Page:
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Build a router table #1: The cabinet

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Blog entry by Stevinmarin posted 03-10-2012 12:58 AM 6601 reads 13 times favorited 25 comments Add to Favorites Watch
no previous part Part 1 of Build a router table series Part 2: Router table top and fence »

What I wanted to do with this router table was to make it inexpensively and using simple techniques. It’s all made with 1×3 pine boards and 1/4” plywood. Next week’s video will be all about the top and fence.


-- Entertainment for mere mortal woodworkers. http://www.WoodworkingForMereMortals.com



25 comments so far

View David 's profile

David

81 posts in 1291 days


#1 posted 03-10-2012 01:16 AM

Good loking table. I need to make me one.

-- David, Center,Texas

View Dave's profile

Dave

11168 posts in 1497 days


#2 posted 03-10-2012 01:24 AM

Steve wow, big guy that is one great routa tablul. You have made a nice one. I will be sure and stay tuned for the top. Thanks for all you do. You are my Friday wood fix.

-- Superdav "No matter where you go - there you are." http://chiselandforge.com

View interpim's profile

interpim

1132 posts in 2116 days


#3 posted 03-10-2012 01:49 AM

making it look easy as usual Steve!

-- San Diego, CA

View Roger's profile

Roger

14608 posts in 1461 days


#4 posted 03-10-2012 01:50 AM

steve steve steve….................... you da man, but, man, lotsa krazy things can happen with a nailer that close to yer eyes that have no protection…........and at the table saw…..(I’m shakin my index finger at cha)... Yea, I’m one o them safety nutz… git dem glasses on man ..plzandthnx OH, and a very nice router table comin along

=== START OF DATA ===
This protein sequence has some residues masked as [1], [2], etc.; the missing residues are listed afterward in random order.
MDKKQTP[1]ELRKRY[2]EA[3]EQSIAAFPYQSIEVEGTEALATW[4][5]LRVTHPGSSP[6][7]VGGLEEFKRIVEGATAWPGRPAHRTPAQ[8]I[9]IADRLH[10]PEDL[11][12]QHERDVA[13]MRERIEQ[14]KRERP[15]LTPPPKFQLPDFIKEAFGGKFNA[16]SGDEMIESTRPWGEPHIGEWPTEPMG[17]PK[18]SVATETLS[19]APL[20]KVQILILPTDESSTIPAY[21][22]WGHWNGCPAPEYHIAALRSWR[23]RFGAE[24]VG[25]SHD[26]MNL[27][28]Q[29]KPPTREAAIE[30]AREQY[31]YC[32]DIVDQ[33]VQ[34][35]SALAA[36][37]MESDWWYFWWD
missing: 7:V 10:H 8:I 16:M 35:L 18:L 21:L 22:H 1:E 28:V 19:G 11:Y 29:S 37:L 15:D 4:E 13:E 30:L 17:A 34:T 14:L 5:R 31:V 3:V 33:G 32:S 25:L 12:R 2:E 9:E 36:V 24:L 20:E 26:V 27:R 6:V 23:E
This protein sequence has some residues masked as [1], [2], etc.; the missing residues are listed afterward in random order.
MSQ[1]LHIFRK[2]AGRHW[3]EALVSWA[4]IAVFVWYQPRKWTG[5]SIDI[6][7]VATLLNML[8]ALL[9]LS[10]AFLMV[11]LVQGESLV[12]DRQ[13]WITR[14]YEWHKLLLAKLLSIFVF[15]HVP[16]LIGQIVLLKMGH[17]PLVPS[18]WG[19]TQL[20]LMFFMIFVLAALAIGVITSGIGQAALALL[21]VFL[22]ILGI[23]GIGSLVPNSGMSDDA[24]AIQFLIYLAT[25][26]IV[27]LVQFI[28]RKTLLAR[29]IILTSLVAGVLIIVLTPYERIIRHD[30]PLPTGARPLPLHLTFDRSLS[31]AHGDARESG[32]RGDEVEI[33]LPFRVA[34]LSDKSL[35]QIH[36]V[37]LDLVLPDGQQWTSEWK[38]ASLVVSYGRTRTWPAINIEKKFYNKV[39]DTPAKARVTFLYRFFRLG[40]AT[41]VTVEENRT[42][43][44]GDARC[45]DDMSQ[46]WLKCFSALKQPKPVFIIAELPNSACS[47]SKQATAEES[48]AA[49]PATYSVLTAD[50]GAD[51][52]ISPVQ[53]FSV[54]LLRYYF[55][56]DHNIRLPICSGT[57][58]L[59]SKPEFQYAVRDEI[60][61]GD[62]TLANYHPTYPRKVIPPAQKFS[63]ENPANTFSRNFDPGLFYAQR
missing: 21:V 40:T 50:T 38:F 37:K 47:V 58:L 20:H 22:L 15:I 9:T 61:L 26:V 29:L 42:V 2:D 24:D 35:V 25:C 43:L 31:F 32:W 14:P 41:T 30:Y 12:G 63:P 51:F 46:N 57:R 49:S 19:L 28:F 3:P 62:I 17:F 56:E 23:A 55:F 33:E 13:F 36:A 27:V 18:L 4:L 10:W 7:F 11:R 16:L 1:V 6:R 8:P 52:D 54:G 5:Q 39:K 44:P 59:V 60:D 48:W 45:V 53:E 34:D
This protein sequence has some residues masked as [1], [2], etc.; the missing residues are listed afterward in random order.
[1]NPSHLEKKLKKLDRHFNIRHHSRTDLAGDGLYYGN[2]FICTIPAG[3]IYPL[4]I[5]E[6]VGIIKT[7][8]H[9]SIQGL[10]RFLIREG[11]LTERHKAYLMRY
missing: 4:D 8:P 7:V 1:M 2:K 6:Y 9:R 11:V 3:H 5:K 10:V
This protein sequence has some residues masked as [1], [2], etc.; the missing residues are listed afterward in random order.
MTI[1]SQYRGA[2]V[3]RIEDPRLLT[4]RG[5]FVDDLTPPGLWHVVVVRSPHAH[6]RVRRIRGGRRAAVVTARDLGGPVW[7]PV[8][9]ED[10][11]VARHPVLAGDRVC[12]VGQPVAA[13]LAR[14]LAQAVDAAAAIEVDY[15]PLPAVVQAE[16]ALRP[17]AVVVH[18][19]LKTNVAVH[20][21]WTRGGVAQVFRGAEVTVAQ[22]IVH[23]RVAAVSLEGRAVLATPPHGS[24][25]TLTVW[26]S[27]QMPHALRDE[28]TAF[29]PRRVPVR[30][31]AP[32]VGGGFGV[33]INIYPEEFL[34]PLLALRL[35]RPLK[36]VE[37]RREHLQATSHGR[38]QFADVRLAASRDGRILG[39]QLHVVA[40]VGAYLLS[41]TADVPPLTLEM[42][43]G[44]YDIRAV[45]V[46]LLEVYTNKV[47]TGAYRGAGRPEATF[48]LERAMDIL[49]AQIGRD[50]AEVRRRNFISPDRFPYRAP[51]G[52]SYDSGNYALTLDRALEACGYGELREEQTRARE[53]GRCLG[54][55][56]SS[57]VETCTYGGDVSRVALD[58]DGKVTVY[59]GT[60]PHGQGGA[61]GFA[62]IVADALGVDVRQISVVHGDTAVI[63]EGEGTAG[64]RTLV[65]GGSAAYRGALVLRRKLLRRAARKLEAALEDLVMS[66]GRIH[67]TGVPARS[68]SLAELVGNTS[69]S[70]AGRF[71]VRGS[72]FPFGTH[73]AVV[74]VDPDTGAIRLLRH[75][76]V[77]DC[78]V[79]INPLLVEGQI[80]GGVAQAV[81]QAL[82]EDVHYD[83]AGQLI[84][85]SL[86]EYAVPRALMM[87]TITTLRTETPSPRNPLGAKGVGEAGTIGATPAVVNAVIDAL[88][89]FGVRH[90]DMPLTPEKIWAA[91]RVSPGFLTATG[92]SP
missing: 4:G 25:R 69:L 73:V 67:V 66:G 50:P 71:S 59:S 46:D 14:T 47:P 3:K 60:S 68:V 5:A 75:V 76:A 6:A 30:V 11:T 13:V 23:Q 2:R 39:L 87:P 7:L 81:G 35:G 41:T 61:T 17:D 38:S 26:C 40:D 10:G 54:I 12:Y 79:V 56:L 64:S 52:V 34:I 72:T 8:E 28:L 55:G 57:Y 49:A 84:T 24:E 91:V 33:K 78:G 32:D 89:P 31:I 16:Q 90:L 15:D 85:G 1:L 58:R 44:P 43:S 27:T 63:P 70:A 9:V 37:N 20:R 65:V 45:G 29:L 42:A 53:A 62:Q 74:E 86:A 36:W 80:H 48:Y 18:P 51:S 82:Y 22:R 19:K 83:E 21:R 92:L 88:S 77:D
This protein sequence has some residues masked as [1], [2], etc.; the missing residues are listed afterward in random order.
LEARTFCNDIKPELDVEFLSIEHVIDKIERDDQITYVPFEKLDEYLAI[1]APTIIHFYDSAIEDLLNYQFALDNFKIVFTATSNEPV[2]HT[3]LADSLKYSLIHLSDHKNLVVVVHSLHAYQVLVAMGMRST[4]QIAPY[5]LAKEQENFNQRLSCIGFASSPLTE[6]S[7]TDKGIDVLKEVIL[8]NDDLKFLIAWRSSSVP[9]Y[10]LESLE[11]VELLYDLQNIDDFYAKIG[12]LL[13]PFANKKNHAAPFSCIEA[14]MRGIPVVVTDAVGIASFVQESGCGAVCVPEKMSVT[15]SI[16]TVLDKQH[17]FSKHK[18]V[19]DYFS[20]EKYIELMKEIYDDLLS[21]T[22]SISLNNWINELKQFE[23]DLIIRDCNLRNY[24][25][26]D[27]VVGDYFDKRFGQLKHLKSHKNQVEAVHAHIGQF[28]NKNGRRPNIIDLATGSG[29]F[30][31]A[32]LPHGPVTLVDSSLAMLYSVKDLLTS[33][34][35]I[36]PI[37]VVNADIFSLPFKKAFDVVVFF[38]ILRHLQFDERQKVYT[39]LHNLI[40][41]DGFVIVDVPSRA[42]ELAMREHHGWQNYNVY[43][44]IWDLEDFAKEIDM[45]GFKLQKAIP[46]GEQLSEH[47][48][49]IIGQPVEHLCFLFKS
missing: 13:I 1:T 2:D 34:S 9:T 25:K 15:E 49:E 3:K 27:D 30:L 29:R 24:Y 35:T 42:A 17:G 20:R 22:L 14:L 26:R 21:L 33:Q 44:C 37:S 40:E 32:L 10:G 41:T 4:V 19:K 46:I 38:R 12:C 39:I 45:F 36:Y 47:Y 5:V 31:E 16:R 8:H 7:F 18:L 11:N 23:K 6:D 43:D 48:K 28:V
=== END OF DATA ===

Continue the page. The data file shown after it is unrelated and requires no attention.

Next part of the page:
-- Roger from KY. Work/Play/Travel Safe. Kentuk55@bellsouth.net

View gfadvm's profile

gfadvm

10889 posts in 1347 days


#5 posted 03-10-2012 01:51 AM

This may be your best yet. REALLY nice router cabinet! Looking forward to the top and fence.

-- " I'll try to be nicer, if you'll try to be smarter" gfadvm

View Gabe C.'s profile

Gabe C.

288 posts in 999 days


#6 posted 03-10-2012 02:06 AM

I have been throwing different ideas around for a router table, and a rolling work/storage area as well. I am definitely going to put this at the top of the list for design ideas.
Almost everything that I have seen from you so far has ended up being something that has either helped answer a question I didn’t know how to ask, inspired an un-thought-of project, or put me in better standing with my gal…and sometimes all three at once. (I owe you)

http://lumberjocks.com/projects/62097

http://lumberjocks.com/projects/59398

Thank you for posting, and I look forward to the next episode!

-- If I could just get this whole "Time/Money" problem figured out...

View ken_c's profile

ken_c

262 posts in 1820 days


#7 posted 03-10-2012 02:07 AM

dude – SAFETY SAFETY SAFETY – put the $hit on and keep the fingers away from your work. Also, that toggle switch – man, spend the $20 and get a router table switch from Rockler, you are going to bump that light switch and your hands are going to be in the wrong place at the wrong time…

Thanks for the video but please – SAFETY

View Stevinmarin's profile

Stevinmarin

837 posts in 1733 days


#8 posted 03-10-2012 02:30 AM